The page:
What Every Parent Should Know About Kids and Technology but Didn’t Know to Ask!
Presentation from Common Sense Media
Speakers: April McClain-Delaney and Linda Burch from Common Sense Media
Board Member Joan Levy welcomed attendees and thanked the Landon School for hosting the program. Ms. Levy then introduced and welcomed Common Sense Media’s Washington Director, Ms. April McClain-Delaney.
Common Sense Media is focused on the media impact on kids and teaching them to be savvy, responsible media users by providing trustworthy information and tools for families to have a choice about the media they consume. The organization offers developmentally age-appropriate rating information on movies, apps, games and websites, educates through programs teaching skills, safety and ethics, advocates on issues that shape the media’s impact on kids and researches to provide reliable data on children’s use of media.
• 7.5 million Facebook users are younger than 13.
• The #1 way teens prefer to communicate is through face-to-face interaction as opposed to texting.
• Over 4 billion hours of video are watched on YouTube each month.
• 33% of the 14-24 age group receive texts or online messages that include sexual words.
• The average number of texts teens send per month is 3,417.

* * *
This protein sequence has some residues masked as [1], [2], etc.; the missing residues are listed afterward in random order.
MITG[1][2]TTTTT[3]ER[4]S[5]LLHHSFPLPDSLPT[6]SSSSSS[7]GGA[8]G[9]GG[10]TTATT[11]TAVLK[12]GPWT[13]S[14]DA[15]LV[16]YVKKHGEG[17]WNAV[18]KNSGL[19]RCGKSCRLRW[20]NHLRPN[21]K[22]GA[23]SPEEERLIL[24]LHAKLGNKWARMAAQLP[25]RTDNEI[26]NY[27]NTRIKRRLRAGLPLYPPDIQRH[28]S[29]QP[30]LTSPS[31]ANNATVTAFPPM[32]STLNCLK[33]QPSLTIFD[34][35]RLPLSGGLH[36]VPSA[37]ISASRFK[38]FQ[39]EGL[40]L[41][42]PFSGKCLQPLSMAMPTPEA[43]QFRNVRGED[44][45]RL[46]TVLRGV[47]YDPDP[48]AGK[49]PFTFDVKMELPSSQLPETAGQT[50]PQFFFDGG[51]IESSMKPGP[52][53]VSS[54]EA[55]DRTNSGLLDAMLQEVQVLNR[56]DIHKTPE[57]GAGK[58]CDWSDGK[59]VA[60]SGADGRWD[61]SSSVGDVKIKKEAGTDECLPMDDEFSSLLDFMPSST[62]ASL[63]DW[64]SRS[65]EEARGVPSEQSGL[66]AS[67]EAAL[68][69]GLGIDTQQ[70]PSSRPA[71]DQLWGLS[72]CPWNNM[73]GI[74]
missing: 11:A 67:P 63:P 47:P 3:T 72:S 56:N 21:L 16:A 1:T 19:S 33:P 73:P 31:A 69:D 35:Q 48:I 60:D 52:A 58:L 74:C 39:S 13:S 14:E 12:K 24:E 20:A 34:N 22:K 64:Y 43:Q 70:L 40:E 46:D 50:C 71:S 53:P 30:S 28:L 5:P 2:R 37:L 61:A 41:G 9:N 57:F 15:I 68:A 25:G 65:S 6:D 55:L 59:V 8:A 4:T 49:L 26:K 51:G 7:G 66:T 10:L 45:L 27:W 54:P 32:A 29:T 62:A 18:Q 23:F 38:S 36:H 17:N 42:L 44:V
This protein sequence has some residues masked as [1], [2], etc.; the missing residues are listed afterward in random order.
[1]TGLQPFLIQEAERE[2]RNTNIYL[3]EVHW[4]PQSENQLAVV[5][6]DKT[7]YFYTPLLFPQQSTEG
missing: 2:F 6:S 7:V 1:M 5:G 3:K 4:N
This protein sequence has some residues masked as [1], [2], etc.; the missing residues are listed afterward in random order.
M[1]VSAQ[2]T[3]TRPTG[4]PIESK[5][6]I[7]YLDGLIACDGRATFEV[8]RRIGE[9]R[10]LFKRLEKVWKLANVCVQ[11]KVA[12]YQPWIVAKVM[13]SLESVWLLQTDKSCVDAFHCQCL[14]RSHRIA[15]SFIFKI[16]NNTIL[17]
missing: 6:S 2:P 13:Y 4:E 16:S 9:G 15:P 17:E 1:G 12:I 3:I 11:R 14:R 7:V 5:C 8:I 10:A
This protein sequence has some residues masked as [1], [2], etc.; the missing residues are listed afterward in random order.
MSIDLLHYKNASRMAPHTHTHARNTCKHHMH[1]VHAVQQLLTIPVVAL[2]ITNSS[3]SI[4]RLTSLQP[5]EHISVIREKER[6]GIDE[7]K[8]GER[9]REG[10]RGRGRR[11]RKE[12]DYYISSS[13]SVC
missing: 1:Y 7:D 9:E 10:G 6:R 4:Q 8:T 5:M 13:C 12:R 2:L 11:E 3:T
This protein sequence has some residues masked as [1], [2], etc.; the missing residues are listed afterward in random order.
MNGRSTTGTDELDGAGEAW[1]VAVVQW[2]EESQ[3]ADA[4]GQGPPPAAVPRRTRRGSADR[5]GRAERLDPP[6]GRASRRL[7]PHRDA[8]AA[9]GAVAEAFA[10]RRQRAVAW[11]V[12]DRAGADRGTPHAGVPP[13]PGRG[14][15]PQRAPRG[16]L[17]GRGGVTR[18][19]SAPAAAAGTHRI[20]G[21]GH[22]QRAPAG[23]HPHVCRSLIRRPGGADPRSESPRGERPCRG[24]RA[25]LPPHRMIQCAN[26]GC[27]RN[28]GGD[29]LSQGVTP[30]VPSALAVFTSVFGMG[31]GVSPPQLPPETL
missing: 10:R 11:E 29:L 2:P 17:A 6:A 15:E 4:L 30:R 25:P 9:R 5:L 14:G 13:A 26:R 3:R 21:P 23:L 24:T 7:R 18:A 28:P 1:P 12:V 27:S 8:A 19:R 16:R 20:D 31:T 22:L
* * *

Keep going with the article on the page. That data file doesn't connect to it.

What can you do to help your kids be safe, smart and responsible media users and creators?
• Engage in a positive way with your children while using technology. Keep lines of communication open and learn what they are creating.
• Help develop a dialogue of rules to use with your kids.
• Try to keep media in public spaces and outside of the bedroom for as long as you can.
• Try to keep cell phones out of the bedroom.
• Encourage balanced use and keep an eye on the clock.
• Be a role model and watch what they watch.
• Talk to young children about cyberstalkers and cyberbullying.
• Use privacy settings and keep passwords secure.
• For 5th-8th graders, recommend what they can download and discuss.
• Keep an eye on ratings, explain that nothing is private and cheating is unacceptable.
• Need to distinguish a difference between online and offline lives. Devices need to be turned off.